In south Fort Worth, a community garden is feeding 30 families. To help a Bhutanese refugee community supplement their diets with healthy, homegrown vegetables, the Alta Mesa Church of Christ’s Neighborhood Needs ministry, in cooperation with the Tarrant Area Food Bank and Tarrant County Public Health, donated land, resources and education to organize and start the garden near a busy residential and commercial intersection. Just yards away from the asphalt, bees were buzzing from bloom to bloom in raised garden beds and communal plots kept by a transplanted community of Fort Worth residents who visit the garden daily to water, weed and harvest the fruit of their labors. The garden boasts a growing waiting list of families eager to get their hands in the soil.
Krishna, a member of the gardening community for the last year and a half, was watering his and other neatly tended garden plots, all of which were crowded with new and mature plants. “We get about 6 pounds of vegetables a week, depending on the growing season,” explained Krishna as he gently sprayed his plot. Peppers, greens, tomatoes, eggplant and broccoli in various stages of development filled his raised cinder block bed of vegetables.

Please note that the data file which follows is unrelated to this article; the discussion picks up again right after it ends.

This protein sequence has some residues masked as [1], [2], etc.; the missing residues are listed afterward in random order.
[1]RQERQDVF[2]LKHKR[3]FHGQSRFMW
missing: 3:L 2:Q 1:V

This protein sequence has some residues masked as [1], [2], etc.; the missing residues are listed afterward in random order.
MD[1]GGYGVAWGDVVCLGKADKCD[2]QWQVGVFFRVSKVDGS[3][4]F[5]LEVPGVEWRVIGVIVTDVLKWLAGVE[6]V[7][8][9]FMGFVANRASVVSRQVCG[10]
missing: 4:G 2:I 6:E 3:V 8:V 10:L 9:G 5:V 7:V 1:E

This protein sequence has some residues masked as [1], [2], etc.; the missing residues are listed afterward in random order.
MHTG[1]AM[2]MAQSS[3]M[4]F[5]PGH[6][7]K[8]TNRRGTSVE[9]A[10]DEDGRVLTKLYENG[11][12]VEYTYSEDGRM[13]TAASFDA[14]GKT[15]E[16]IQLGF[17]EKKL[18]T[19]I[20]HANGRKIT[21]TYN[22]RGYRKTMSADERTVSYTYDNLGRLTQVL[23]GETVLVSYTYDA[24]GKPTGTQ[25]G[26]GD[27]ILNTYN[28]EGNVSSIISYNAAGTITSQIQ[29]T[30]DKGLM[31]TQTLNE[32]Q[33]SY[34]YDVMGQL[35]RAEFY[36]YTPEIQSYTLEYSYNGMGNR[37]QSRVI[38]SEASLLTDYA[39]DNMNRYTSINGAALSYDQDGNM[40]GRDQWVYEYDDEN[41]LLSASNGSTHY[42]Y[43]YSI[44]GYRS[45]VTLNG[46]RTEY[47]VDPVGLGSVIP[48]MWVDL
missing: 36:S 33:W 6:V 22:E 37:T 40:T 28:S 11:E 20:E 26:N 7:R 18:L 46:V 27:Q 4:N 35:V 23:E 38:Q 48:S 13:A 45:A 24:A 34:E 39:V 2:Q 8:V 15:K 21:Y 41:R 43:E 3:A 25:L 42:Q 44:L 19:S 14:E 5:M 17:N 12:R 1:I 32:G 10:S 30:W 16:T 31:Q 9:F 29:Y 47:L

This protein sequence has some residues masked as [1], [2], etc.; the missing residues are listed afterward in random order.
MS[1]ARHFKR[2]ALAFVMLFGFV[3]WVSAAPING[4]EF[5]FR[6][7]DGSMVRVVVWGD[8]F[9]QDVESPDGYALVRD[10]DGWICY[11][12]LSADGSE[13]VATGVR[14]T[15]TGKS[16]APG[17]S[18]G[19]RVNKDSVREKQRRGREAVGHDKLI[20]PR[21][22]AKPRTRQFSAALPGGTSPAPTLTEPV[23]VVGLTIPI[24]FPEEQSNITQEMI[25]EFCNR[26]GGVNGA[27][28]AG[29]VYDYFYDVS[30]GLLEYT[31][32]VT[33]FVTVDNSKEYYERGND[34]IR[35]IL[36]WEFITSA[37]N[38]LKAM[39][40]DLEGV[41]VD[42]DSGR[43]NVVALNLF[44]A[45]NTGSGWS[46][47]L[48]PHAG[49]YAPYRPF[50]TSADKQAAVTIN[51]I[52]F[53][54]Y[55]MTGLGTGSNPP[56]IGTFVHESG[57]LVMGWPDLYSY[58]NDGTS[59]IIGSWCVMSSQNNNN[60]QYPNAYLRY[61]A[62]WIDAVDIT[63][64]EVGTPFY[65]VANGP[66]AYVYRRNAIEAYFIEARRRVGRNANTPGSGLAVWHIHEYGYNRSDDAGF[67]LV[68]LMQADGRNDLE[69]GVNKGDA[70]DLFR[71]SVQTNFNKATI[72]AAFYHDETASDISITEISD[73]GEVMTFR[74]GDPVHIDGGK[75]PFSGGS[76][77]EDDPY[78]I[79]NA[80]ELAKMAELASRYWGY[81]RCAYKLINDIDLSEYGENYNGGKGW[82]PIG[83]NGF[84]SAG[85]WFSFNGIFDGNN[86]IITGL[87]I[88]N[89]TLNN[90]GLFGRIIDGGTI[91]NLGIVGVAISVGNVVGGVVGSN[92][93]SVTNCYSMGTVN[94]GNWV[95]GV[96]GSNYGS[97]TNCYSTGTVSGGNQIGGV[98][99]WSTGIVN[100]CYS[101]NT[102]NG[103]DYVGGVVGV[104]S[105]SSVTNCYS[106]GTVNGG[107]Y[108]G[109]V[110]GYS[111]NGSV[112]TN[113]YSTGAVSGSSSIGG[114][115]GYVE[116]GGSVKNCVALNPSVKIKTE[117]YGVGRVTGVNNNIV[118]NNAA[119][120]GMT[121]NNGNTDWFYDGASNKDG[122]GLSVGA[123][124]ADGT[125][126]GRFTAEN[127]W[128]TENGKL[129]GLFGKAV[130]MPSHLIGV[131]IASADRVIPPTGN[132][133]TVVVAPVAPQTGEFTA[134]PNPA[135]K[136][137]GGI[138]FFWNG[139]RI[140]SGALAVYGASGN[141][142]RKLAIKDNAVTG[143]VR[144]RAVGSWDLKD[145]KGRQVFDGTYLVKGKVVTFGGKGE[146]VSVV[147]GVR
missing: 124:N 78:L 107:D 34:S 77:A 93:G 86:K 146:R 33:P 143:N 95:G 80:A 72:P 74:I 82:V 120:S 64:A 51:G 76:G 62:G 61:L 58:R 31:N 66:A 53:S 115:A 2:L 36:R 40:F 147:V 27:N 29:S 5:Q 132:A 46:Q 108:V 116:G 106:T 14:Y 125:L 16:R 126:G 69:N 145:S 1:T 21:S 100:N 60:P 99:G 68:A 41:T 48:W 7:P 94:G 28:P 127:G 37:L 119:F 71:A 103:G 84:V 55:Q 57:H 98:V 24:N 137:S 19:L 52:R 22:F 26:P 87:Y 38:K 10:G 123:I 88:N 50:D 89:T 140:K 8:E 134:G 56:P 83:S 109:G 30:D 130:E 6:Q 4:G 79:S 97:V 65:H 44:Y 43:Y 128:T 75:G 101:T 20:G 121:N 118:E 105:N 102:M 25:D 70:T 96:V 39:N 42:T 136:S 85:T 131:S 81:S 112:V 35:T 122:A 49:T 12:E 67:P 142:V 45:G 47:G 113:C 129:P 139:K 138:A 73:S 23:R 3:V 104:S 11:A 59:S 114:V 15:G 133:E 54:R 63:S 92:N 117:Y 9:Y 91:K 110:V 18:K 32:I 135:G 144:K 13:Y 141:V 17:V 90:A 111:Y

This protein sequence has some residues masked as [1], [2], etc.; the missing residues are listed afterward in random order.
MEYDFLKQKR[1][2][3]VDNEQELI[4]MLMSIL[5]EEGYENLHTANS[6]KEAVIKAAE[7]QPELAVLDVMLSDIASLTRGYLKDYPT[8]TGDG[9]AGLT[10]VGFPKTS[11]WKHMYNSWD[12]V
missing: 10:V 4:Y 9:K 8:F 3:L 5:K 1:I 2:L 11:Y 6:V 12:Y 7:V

Obviously pleased with the garden’s progress, Katy Rudd, Community Garden Coordinator for the Tarrant Area Food Bank, smiled as she pointed out a community plot brimming with sweet potatoes, onions and edged with flowers. In the last two years, she’s helped establish twenty similar community gardens in Fort Worth. “It takes more than you’d think to keep a garden like this going,” she explained. “Besides the soil, compost, tools and water, the key elements are committed people, gardening education and strong leadership,” she pointed out. “You’d be surprised at how much conflict management is required when you’re working with a community,” she winked.
The tidy garden is tended by a community of both Hindu and Christian families who put food on their tables from the well-tended plots. “Families with more children manage two plots,” Rudd added. “A local expert gardener and church member, Dewitt Mahanay, trained this community how to garden in the Texas climate and they were urged to train others to sustain it.” Rudd added how the chief reason community gardens fail is from a lack of leadership, not a water shortage or poor soil. “All of those things can be taken care of,” she said. “The human element is the key.”